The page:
The Pharisees are again making inquiries about this religious figure who is garnering attention from the people. As many scholars have noted, Jesus is more akin to than Pharisees that the other religious groups of the day – scribes, zealots, Sadducees, and others. And yet he continues to surprise/shock them as he claims the authority to forgive sins (Mark 2:5-7), eats with sinners, eats when he (apparently) should be fasting (v.18). Observant Jews were expected to fast twice each week. Observant Jews were also expected to keep holy the Sabbath and not work.In today’s gospel, Jesus and his disciples, on the Sabbath, are doing what is considered work: plucking grain to eat: “As he was passing through a field of grain on the sabbath, his disciples began to make a path while picking the heads of grain.” (v.23) The Pharisee challenge Jesus about this behavior. The protest is not about appropriating someone’s grain as Scripture makes clear: “When you go through your neighbor’s grainfield, you may pluck some of the ears with your hand, but do not put a sickle to your neighbor’s grain.” (Dt 23:26). It is seen by some as a violation of Sabbath rest (m. Shabbat 7:2)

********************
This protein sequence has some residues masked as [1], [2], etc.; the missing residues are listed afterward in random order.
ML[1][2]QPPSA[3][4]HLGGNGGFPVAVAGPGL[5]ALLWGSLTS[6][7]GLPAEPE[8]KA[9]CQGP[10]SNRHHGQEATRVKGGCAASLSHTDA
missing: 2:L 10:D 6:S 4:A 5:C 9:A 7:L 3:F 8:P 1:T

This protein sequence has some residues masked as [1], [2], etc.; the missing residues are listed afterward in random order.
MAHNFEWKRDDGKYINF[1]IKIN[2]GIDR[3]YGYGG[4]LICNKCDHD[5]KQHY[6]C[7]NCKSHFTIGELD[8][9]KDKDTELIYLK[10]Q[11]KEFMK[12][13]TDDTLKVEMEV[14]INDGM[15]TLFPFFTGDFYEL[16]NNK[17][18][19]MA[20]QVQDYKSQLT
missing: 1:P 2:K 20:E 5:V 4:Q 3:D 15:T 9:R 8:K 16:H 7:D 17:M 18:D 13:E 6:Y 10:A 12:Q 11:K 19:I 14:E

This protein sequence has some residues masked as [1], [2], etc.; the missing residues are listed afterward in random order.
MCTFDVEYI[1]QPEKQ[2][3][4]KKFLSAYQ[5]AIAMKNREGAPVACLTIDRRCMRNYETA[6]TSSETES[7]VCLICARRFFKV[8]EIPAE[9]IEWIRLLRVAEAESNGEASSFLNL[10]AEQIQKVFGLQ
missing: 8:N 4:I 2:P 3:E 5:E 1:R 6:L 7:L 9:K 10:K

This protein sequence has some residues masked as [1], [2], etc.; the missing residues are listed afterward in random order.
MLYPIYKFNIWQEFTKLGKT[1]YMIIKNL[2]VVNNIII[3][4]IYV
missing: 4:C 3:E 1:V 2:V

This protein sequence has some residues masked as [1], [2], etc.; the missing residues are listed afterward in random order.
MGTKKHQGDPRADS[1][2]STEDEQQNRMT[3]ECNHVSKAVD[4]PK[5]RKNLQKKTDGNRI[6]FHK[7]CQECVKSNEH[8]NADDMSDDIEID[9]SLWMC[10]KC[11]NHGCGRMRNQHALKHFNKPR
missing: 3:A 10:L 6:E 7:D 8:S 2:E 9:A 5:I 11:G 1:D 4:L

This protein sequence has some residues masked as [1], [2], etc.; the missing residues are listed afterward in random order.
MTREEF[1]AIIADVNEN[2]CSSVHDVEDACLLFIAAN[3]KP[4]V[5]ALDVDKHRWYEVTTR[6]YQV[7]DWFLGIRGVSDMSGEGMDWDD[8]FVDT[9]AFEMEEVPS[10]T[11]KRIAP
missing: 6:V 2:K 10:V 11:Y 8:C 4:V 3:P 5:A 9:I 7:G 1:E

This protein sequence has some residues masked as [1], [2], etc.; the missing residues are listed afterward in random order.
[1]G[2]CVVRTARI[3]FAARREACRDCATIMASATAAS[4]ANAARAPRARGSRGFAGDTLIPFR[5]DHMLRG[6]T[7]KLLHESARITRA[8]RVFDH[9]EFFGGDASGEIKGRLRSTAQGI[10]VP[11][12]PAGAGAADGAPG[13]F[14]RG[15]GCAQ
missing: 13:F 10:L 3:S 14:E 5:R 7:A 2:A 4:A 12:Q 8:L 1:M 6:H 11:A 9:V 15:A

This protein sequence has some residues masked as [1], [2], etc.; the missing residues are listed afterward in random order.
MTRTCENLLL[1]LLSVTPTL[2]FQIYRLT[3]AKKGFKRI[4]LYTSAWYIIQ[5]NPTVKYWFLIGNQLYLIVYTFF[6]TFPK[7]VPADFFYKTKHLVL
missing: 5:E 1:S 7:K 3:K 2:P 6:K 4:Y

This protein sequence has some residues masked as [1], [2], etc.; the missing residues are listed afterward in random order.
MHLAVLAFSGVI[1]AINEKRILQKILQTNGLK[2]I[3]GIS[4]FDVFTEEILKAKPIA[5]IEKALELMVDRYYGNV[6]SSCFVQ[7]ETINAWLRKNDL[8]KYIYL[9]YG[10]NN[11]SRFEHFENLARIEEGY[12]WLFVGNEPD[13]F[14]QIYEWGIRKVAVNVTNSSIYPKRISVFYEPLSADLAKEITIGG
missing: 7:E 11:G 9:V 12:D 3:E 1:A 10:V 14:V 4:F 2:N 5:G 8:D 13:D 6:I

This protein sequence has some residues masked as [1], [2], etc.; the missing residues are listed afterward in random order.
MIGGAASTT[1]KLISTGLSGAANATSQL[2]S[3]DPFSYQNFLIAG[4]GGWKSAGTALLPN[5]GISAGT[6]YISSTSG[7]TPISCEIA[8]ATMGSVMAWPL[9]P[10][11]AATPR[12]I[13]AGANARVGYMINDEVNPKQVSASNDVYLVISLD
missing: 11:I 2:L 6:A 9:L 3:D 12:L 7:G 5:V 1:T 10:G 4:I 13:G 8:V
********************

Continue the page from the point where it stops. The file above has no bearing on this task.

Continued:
In response to their protest, Jesus argues from Scripture that even David took exception to the law for the sake of his hungry followers (1 Sam 21:2–7). Jesus referred to the incident in which David and his men ate the sacred loaves of bread that were reserved for priests (1 Sam 21:1–6; see Lev 24:5–9; Exod 25:30). God did not judge David for this act, so by implication, this exceptional situation did not violate the law.
Mark’s Jesus goes on to proclaim that God created the sabbath for human beings, and not vice versa. Those who follow Jesus are to interpret the whole Jewish law by living according to God’s spirit of the law, namely, loving kindness. Later in his Gospel, Mark will make it clear that all laws are summed up in the one law of Christ, his dual commandment of love. When a Christian chooses “to love God and one’s neighbor as oneself,” that one will be approved by the Lord (12:28–34).
Whatever the exact nature of the analogy with David, Jesus’ final argument was his primary one.”The sabbath was made for man, not man for the sabbath. That is why the Son of Man is lord even of the sabbath.” (v.28) The Son of Man has authority, even over something as important as the Sabbath, for he is Lord. Jesus had the right to decide about what could and could not be done. Jesus’ authority thus applied not only to forgiveness, relationships, and religious practice, but also to the most sacred day of the Jewish week. Mark is making evermore clear the extent of Jesus’ claims and authority. The Sabbath was made for people, but only one man has authority over it.